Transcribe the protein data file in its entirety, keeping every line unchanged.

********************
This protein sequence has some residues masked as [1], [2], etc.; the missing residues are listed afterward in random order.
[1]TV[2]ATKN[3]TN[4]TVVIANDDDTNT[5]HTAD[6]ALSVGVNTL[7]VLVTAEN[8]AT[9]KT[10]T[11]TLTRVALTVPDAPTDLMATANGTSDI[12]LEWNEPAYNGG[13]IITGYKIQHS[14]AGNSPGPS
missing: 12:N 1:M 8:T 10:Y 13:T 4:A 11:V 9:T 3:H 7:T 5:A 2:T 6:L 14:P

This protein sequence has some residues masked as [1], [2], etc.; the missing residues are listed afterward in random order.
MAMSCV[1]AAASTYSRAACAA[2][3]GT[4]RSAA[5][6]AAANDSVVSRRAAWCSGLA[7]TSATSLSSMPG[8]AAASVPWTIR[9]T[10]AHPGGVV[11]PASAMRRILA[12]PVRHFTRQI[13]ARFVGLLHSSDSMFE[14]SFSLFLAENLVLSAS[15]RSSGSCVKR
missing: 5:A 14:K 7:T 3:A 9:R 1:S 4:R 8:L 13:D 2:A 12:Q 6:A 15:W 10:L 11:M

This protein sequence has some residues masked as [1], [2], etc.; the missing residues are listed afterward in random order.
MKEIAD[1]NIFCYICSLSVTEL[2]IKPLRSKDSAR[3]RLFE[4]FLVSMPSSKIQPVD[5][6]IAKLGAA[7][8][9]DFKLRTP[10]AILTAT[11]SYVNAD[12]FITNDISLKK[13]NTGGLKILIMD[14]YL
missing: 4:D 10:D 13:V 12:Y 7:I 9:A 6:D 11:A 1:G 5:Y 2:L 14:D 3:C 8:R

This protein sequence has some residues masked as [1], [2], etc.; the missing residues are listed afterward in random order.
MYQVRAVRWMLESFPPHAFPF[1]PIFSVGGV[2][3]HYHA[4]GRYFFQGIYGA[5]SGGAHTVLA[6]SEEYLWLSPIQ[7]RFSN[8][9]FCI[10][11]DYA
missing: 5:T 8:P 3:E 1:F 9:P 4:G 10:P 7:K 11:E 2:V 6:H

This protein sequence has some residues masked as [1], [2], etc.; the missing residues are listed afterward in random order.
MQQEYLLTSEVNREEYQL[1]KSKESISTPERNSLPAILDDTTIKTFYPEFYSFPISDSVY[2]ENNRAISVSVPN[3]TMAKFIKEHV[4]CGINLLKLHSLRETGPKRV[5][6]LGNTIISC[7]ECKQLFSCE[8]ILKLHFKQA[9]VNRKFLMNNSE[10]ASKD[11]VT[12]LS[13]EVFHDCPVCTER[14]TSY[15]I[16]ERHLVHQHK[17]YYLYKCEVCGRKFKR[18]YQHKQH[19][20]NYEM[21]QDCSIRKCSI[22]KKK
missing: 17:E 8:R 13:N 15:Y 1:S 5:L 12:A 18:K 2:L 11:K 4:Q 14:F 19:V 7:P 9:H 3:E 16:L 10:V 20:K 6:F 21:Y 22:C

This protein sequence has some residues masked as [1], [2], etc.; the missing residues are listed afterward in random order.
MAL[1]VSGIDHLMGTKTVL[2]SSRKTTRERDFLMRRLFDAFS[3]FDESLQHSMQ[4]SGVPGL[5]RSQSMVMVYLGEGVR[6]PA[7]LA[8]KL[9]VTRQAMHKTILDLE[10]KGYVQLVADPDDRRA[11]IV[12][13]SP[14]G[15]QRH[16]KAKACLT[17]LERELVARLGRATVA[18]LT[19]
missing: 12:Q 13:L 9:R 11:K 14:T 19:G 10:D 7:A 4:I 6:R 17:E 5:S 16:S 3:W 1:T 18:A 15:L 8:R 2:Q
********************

This protein sequence has some residues masked as [1], [2], etc.; the missing residues are listed afterward in random order.
[1]TV[2]ATKN[3]TN[4]TVVIANDDDTNT[5]HTAD[6]ALSVGVNTL[7]VLVTAEN[8]AT[9]KT[10]T[11]TLTRVALTVPDAPTDLMATANGTSDI[12]LEWNEPAYNGG[13]IITGYKIQHS[14]AGNSPGPS
missing: 12:N 1:M 8:T 10:Y 13:T 4:A 11:V 9:T 3:H 7:T 5:A 2:T 6:L 14:P

This protein sequence has some residues masked as [1], [2], etc.; the missing residues are listed afterward in random order.
MAMSCV[1]AAASTYSRAACAA[2][3]GT[4]RSAA[5][6]AAANDSVVSRRAAWCSGLA[7]TSATSLSSMPG[8]AAASVPWTIR[9]T[10]AHPGGVV[11]PASAMRRILA[12]PVRHFTRQI[13]ARFVGLLHSSDSMFE[14]SFSLFLAENLVLSAS[15]RSSGSCVKR
missing: 5:A 14:K 7:T 3:A 9:R 1:S 4:R 8:L 13:D 2:A 12:Q 6:A 15:W 10:L 11:M

This protein sequence has some residues masked as [1], [2], etc.; the missing residues are listed afterward in random order.
MKEIAD[1]NIFCYICSLSVTEL[2]IKPLRSKDSAR[3]RLFE[4]FLVSMPSSKIQPVD[5][6]IAKLGAA[7][8][9]DFKLRTP[10]AILTAT[11]SYVNAD[12]FITNDISLKK[13]NTGGLKILIMD[14]YL
missing: 4:D 10:D 13:V 12:Y 7:I 9:A 6:D 11:A 1:G 5:Y 2:L 14:D 3:C 8:R

This protein sequence has some residues masked as [1], [2], etc.; the missing residues are listed afterward in random order.
MYQVRAVRWMLESFPPHAFPF[1]PIFSVGGV[2][3]HYHA[4]GRYFFQGIYGA[5]SGGAHTVLA[6]SEEYLWLSPIQ[7]RFSN[8][9]FCI[10][11]DYA
missing: 5:T 8:P 3:E 1:F 9:P 4:G 10:P 7:K 11:E 2:V 6:H

This protein sequence has some residues masked as [1], [2], etc.; the missing residues are listed afterward in random order.
MQQEYLLTSEVNREEYQL[1]KSKESISTPERNSLPAILDDTTIKTFYPEFYSFPISDSVY[2]ENNRAISVSVPN[3]TMAKFIKEHV[4]CGINLLKLHSLRETGPKRV[5][6]LGNTIISC[7]ECKQLFSCE[8]ILKLHFKQA[9]VNRKFLMNNSE[10]ASKD[11]VT[12]LS[13]EVFHDCPVCTER[14]TSY[15]I[16]ERHLVHQHK[17]YYLYKCEVCGRKFKR[18]YQHKQH[19][20]NYEM[21]QDCSIRKCSI[22]KKK
missing: 17:E 8:R 13:N 15:Y 1:S 5:L 12:A 18:K 2:L 11:K 4:Q 14:F 19:V 7:P 9:H 3:E 16:L 10:V 20:K 6:F 21:Y 22:C

This protein sequence has some residues masked as [1], [2], etc.; the missing residues are listed afterward in random order.
MAL[1]VSGIDHLMGTKTVL[2]SSRKTTRERDFLMRRLFDAFS[3]FDESLQHSMQ[4]SGVPGL[5]RSQSMVMVYLGEGVR[6]PA[7]LA[8]KL[9]VTRQAMHKTILDLE[10]KGYVQLVADPDDRRA[11]IV[12][13]SP[14]G[15]QRH[16]KAKACLT[17]LERELVARLGRATVA[18]LT[19]
missing: 12:Q 13:L 9:R 11:K 14:T 19:G 10:D 7:A 4:I 6:R 17:E 5:S 16:S 3:W 1:T 18:A 15:L 8:R 2:Q